August 5, 2016 at 11:03 PM · Steven, "traditionalists" would strongly encourage you to buy a much more expensive violin to solve your friction peg problem ;)

August 5, 2016 at 11:24 PM · Steven, SRs are an abomination too...

Cheers Carlo

August 6, 2016 at 12:22 AM · Sung, I'll have ZERO problems with that if traditionalists will pay for one ;)

August 6, 2016 at 02:47 AM · Steven J. - "· Well, that turned into a pegwar fast... "

Weird.

August 6, 2016 at 03:06 AM · Edlix, when I posted on any discussion threads regarding getting perfection pegs, when I was getting them. All threads reached 100 quickly due to people arguing why friction pegs are superior/inferior and etc.

August 6, 2016 at 03:25 AM · I started having to mess with "friction pegs" in late 1938. I have done it in summer relative humidity (RH) of 100% at over 90° F, in desert heat over 100° and 5% RH, an autumn night open air concert at Death Valley in the 50°s, etc. etc,. I have watched professional cellists on stage have to turn their instruments so they could face the fingerboard and grasp the friction pegs in their right hands (left hands at shoulder height not being strong enough) to try to tune up their strings. BUT NO MORE!

Traditions are great, grab a spear and fetch home a rabbit for dinner, please!

August 6, 2016 at 06:33 AM · A spear and a rabbit for dinner have nothing to do with tradition, only survival.

Cheers Carlo

August 6, 2016 at 02:37 PM · For some players shoulder rests and geared pegs are also about "survival."

August 6, 2016 at 05:34 PM · As someone with a 1790s instrument from a foundation, which costs around as much as a Mercedes S-class, I would say that geared pegs work just fine and they were on the instrument when I picked it up from the shop. I find them a bit more convenient when tuning, though it takes a little longer to change strings. I wouldn't say most friction pegs are the end of the world though.

August 6, 2016 at 09:56 PM · I feel it is a shame that the foundation fitted mechanical monstrosities to such an instrument. They should, in my opinion, be preserving the integrity of the violin. The maker intended it to have traditional friction pegs. What is next? Fitting a pick-up and drilling the belly to add the tone controls?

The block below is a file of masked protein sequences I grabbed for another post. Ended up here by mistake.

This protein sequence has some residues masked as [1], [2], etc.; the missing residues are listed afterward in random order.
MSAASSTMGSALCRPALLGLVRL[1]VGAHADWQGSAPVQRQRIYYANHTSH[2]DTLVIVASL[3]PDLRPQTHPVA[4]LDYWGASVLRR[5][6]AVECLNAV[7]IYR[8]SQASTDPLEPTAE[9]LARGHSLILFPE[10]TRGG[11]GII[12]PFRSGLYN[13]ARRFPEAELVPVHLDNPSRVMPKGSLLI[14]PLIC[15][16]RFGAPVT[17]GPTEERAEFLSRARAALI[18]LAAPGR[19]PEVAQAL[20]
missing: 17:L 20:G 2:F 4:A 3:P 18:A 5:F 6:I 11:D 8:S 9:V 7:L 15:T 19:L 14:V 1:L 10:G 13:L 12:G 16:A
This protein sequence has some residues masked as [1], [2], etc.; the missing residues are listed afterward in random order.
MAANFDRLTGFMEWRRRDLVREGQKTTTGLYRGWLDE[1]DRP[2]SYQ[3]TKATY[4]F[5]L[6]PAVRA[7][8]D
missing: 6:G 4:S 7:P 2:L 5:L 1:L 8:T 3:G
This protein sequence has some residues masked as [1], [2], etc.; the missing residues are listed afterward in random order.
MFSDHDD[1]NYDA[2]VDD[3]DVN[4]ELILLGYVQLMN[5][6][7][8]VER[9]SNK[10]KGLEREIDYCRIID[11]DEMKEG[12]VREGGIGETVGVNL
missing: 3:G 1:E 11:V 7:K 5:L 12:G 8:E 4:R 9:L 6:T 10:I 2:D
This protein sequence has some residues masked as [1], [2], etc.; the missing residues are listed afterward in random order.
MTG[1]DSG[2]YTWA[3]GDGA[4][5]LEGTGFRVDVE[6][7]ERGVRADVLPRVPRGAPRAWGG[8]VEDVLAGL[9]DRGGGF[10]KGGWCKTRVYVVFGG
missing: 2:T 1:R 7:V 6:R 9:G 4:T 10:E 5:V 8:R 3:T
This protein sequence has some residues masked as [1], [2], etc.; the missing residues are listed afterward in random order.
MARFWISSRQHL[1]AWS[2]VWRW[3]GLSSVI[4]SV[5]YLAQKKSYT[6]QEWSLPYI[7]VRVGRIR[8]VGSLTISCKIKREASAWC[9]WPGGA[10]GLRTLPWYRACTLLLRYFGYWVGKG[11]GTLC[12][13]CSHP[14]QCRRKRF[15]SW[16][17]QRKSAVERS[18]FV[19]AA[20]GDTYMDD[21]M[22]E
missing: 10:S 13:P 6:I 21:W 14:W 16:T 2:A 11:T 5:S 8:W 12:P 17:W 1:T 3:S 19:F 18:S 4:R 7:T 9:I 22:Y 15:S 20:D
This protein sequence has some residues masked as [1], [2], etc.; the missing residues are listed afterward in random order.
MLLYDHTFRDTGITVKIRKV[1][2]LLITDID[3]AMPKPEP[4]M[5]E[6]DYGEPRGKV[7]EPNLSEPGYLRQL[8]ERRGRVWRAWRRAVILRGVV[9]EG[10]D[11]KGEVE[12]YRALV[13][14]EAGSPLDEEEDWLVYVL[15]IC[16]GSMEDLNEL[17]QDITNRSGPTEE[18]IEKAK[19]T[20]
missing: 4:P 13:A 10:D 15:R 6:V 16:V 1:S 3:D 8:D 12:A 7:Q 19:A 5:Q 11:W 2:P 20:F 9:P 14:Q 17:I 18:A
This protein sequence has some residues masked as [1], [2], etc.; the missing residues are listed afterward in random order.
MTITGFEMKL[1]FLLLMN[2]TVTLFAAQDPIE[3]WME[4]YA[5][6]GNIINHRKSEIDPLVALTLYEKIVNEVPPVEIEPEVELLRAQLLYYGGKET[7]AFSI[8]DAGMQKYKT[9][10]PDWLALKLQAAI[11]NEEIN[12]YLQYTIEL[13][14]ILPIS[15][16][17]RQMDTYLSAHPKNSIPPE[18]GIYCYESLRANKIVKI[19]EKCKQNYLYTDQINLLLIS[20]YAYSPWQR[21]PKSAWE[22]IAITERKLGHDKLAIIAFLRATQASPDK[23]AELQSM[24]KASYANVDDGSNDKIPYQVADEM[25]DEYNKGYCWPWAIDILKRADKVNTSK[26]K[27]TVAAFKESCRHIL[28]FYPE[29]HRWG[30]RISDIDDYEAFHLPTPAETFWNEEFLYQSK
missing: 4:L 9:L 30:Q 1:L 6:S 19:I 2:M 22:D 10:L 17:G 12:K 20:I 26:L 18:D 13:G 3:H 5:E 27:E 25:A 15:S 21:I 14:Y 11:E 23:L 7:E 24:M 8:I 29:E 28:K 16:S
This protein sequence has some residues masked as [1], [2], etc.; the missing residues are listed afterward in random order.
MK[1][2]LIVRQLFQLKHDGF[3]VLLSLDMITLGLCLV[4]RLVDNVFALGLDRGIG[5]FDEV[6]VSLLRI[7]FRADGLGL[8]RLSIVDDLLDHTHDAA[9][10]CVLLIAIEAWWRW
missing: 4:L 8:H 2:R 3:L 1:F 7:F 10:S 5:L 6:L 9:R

Cheers Carlo

August 7, 2016 at 12:04 AM · What about Strads? They were "supposed" to be baroque instruments, who had their neck and fingerboard lifted. Even "La Pucelle" had her "integrity" disrupted/modified.

Here's what they look 'should' look like left with their original integrity

http://www.metmuseum.org/toah/works-of-art/55.86a-c/

August 7, 2016 at 12:30 AM · Steven's link to the 1693 "Gould" Strad in the Met has an audio of it being played - a "Prelude" by Carlo Ambrogio Lonati; this is probably the closest we'll get to hearing what a Strad really sounded like in its day.

August 7, 2016 at 02:29 AM · Speaking of which, I'm curious, how did they fine-tune the E string without the finetuner during Baroque period? I'm guessing the friction pegs are/were good enough?

August 7, 2016 at 03:47 AM · gut e does not need a fine tuner, steel e does

August 7, 2016 at 09:48 AM · As an everyday user of plain gut strings I can confirm that a gut E is easy to tune from the peg, as are the others; assuming of course that the pegs are in good order and that there is good pencil lubrication of the grooves at the end of the fingerboard and in the bridge.

August 8, 2016 at 04:49 PM · If Elizabeth Pitcairn uses Wittner Fine Tune, I think I've found my match! Thanks for your input everyone!

August 8, 2016 at 06:24 PM · Andrew, please be aware that Wittner pegs tune twice as slowly as PegHeds or Knillings. That may be desirable to you, but it does aggravate the issue of static friction holding back the string at the nut. Also the heads of the Wittner pegs are not as aesthetically pleasing because they have to be slightly chubby as the gears reside in the heads, rather than in the shaft. Look carefully and if possible feel a set of pegs before buying.

Ms. Pitcairn may have chosen Wittners for a different reason, possibly because their installation, for her particular violin, required less invasive treatment of the existing pegbox (reaming, etc.). I really don't know though. It is also possible that she has been compensated by Wittner for use of her name and image in their advertising.

I think a very good thing for a shop like Potter to have would be a few not-for-sale student instruments (perhaps scratched or damaged and therefore not worth very much) that have different sets of gear pegs so that you could see them and try them.

August 8, 2016 at 09:34 PM · I had Wittners installed by the same shop that Elizabeth went to, Robert Cauer in Hollywood. In my case, his reasoning was that the pegbox (18th century Italian violin) was going to need so much work that this might be a better solution. (less stress overall on the box, cracks wouldn't reopen, etc) I had never considered switching over for tuning reasons. But having used them for a few years now, it would be hard to go back, I have to say! I don't love the look of the Wittners, but they may improve that in time.